Before you get excited about these profit margins, note that they don’t include renovation costs. They simply reflect the difference between purchase price and resale price. The renovation expenses cut into the profits shown above.

How to Flip Houses for Profit

There are many obstacles that can lead to a house flipping disaster. That’s why you can’t afford to leave success up to chance.

Manage the risks. Create an effective plan and stick to it.

Build a network of professionals who will help you succeed. Work with trusted contractors, accountants, attorneys, and real estate agents.

Here are a few more tips for house flipping success:

1. Can You Handle the Risk?

Flipping houses is not for the faint or heart. Things never go as planned. Every unexpected issue eats up some of your profit.

Will you be able to sleep at night if the renovations take longer than expected? What if the market turns right before you list the property? What if the renovation costs more than expected?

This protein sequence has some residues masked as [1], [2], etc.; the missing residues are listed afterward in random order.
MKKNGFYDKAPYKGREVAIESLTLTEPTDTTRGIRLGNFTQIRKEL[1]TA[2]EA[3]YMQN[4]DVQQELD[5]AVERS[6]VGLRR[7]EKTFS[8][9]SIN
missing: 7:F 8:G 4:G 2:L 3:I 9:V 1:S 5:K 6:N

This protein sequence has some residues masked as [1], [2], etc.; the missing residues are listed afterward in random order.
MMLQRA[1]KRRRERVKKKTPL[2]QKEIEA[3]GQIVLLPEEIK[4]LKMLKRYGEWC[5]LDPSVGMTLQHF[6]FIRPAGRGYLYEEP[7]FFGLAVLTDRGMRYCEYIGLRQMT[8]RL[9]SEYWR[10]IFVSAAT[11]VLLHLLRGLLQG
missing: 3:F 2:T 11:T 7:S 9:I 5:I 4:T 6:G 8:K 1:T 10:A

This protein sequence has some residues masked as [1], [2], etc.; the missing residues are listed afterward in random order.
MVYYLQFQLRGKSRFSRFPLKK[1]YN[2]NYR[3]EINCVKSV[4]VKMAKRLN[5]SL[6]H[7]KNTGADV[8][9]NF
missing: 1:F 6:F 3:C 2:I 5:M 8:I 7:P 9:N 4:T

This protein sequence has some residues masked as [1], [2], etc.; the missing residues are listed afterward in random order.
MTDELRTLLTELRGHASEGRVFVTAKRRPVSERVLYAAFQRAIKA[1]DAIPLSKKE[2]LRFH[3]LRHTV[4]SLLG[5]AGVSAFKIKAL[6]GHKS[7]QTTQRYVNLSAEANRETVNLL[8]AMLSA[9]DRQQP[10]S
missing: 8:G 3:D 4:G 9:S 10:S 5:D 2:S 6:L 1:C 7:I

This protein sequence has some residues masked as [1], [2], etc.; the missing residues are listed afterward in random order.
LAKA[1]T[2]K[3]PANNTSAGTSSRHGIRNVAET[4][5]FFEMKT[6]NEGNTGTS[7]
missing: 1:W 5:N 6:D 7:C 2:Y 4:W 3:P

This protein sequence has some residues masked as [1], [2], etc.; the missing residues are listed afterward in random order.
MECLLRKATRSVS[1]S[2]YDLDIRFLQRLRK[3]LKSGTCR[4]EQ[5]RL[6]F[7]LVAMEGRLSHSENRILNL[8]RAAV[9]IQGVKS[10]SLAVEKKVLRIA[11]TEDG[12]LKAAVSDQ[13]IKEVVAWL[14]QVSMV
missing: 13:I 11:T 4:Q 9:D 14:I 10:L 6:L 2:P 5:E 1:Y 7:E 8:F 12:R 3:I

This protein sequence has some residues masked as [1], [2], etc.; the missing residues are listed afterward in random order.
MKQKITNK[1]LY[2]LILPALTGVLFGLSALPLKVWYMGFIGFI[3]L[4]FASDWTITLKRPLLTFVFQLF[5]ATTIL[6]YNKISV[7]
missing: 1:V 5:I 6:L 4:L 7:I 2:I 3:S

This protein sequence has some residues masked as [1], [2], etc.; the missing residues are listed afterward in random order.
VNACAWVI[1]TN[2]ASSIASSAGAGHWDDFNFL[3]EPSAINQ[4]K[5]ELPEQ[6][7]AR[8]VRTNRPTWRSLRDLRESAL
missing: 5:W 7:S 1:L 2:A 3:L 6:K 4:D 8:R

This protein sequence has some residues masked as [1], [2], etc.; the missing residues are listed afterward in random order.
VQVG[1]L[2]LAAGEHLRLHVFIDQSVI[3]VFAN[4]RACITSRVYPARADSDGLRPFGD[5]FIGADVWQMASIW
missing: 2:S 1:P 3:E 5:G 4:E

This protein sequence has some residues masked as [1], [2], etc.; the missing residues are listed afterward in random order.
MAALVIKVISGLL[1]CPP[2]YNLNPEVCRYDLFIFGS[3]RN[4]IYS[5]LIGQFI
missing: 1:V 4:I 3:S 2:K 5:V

It’s true that there’s no reward without risk. But you need to know how you will handle failures and complications before you start flipping houses.

Some people can’t stomach the risk. Can you?  

2. Keep It Simple

House flipping looks easy on TV. The reality is that each flip takes months of work. That’s without counting the research and planning phases.

Another reality is that the house flippers you see on TV have years of real estate and renovation experience. They’ve been there before.

If you’re flipping your first house, that’s not you. Keep the flip simple. Set yourself up for long-term house flipping success.

Build up your skills and experience over time. Build momentum with early successes. Because you may not get another chance if you don’t succeed at your first flip.